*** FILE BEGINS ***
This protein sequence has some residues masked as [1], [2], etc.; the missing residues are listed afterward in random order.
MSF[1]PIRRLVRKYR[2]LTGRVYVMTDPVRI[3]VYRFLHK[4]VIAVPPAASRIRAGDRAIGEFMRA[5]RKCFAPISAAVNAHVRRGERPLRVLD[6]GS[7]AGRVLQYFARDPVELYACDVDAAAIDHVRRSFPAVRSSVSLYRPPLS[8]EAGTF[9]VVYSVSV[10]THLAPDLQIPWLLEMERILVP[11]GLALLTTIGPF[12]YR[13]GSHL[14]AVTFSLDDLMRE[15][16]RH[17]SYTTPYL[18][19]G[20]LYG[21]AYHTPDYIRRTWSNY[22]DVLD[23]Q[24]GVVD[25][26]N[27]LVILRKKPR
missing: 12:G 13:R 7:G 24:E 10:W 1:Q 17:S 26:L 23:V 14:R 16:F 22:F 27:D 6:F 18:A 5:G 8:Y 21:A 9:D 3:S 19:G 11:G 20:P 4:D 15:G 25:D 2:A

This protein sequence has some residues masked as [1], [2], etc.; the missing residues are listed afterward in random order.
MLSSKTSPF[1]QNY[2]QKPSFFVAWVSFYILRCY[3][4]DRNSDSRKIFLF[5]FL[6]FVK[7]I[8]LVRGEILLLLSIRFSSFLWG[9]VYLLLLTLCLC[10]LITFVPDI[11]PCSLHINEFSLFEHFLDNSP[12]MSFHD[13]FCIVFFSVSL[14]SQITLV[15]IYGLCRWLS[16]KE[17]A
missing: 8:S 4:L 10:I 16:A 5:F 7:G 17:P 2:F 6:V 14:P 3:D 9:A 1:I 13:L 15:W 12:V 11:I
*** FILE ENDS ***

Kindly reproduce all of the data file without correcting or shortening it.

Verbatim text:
This protein sequence has some residues masked as [1], [2], etc.; the missing residues are listed afterward in random order.
MSF[1]PIRRLVRKYR[2]LTGRVYVMTDPVRI[3]VYRFLHK[4]VIAVPPAASRIRAGDRAIGEFMRA[5]RKCFAPISAAVNAHVRRGERPLRVLD[6]GS[7]AGRVLQYFARDPVELYACDVDAAAIDHVRRSFPAVRSSVSLYRPPLS[8]EAGTF[9]VVYSVSV[10]THLAPDLQIPWLLEMERILVP[11]GLALLTTIGPF[12]YR[13]GSHL[14]AVTFSLDDLMRE[15][16]RH[17]SYTTPYL[18][19]G[20]LYG[21]AYHTPDYIRRTWSNY[22]DVLD[23]Q[24]GVVD[25][26]N[27]LVILRKKPR
missing: 12:G 13:R 7:G 24:E 10:W 1:Q 17:S 26:L 23:V 14:R 16:F 22:F 27:D 6:F 18:A 5:G 8:Y 21:A 9:D 3:S 19:G 11:G 20:P 4:D 15:G 25:D 2:A

This protein sequence has some residues masked as [1], [2], etc.; the missing residues are listed afterward in random order.
MLSSKTSPF[1]QNY[2]QKPSFFVAWVSFYILRCY[3][4]DRNSDSRKIFLF[5]FL[6]FVK[7]I[8]LVRGEILLLLSIRFSSFLWG[9]VYLLLLTLCLC[10]LITFVPDI[11]PCSLHINEFSLFEHFLDNSP[12]MSFHD[13]FCIVFFSVSL[14]SQITLV[15]IYGLCRWLS[16]KE[17]A
missing: 8:S 4:L 10:I 16:A 5:F 7:G 17:P 2:F 6:V 14:P 3:D 9:A 1:I 13:L 15:W 12:V 11:I